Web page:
Conference, housing and *cough*

Conference | UK housing blog

A speech marred by ill health, rogue comedians and stage errors – this will be the conference speech that Prime Minister Theresa May will want to forget.

Frustratingly for the party, this should have been a good speech – promises to invest in mental health, big announcements on council house building, and energy price caps all should have propelled May into safer quarters.

But already four points behind Labour in the polls, this poor performance when it really mattered, will do little to lift Conservative spirits.

However, blunders aside, there were some bold announcements at the conference for housing. Notably:

  • A £2bn investment boost for building 25,000 affordable homes over five years – some social rented – in “areas with greatest housing need”. In total,  the government has now committed £9.1bn on building new homes before 2021. May will hope that this will reboot the Conservatives as the government of house building.
  • She made clear that her vision is for councils and housing associations to deliver these new homes, and promised certainty to the sector over future rent levels.
  • Looking away from the big numbers, we see a shift in rhetoric back towards home-ownership. Despite seemingly turning her back on some flagship Cameron / Osborne homeownership policies, May has now made it a key priority for her administration too. She highlighted the decline in homeownership (38% of 25-34 year olds compared to 59% a decade ago) and vowed to reignite the “British dream” by making homeownership a reality. Expect more demand-side measure to follow, as it remains the easiest and quickest way for Government to get young people onto the housing ladder.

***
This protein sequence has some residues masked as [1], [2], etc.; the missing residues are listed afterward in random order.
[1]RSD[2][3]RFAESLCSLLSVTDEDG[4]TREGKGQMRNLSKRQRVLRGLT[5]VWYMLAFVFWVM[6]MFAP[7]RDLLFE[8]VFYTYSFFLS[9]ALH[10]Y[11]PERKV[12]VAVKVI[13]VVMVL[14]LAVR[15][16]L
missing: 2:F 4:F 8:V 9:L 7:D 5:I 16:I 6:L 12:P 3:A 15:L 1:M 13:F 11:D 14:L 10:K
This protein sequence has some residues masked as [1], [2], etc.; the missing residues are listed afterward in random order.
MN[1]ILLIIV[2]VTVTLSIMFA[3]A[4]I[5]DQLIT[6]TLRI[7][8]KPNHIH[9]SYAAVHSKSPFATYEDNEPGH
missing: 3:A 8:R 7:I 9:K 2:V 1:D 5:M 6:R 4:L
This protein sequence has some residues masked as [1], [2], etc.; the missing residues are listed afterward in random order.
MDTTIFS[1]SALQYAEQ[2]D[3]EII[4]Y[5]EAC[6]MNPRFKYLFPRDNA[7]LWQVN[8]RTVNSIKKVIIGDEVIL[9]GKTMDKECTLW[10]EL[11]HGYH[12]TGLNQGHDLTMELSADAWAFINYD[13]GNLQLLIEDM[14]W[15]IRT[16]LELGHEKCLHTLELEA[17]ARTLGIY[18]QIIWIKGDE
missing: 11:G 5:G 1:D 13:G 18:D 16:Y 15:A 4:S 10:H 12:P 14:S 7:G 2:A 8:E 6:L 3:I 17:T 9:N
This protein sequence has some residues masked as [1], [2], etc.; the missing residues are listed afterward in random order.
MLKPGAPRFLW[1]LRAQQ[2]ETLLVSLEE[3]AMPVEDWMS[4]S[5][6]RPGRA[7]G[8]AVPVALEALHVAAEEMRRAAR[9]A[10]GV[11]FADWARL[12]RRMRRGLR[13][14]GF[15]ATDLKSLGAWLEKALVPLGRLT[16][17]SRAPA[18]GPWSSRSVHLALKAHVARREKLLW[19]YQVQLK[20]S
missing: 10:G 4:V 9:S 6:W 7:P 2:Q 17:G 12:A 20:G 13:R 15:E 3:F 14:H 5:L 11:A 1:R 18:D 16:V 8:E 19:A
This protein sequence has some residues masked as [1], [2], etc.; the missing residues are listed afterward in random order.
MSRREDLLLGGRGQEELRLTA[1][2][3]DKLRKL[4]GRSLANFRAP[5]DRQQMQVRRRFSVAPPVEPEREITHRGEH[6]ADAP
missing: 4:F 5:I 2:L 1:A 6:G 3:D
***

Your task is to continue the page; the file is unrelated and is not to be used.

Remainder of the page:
Away from the housing crisis, focus at conference has also been on Grenfell Tower – though it received less attention than in Brighton at the Labour Party conference. May reiterate the support her government is giving the survivors, and spoke again of the “comprehensive” social housing review that Communities Secretary Sajid Javid is overseeing following the summer’s tragedy.

Overall, a good conference for housing, a relatively conference for social investment, but a bad conference for the Prime Minister. Attention now will be on whether May has time to implement her vision for housing, or if Conservative challengers for leadership (cue Boris) will move in on her leadership territory before she has the chance to implement the new found housing dream. As with all things in politics – only time will tell.

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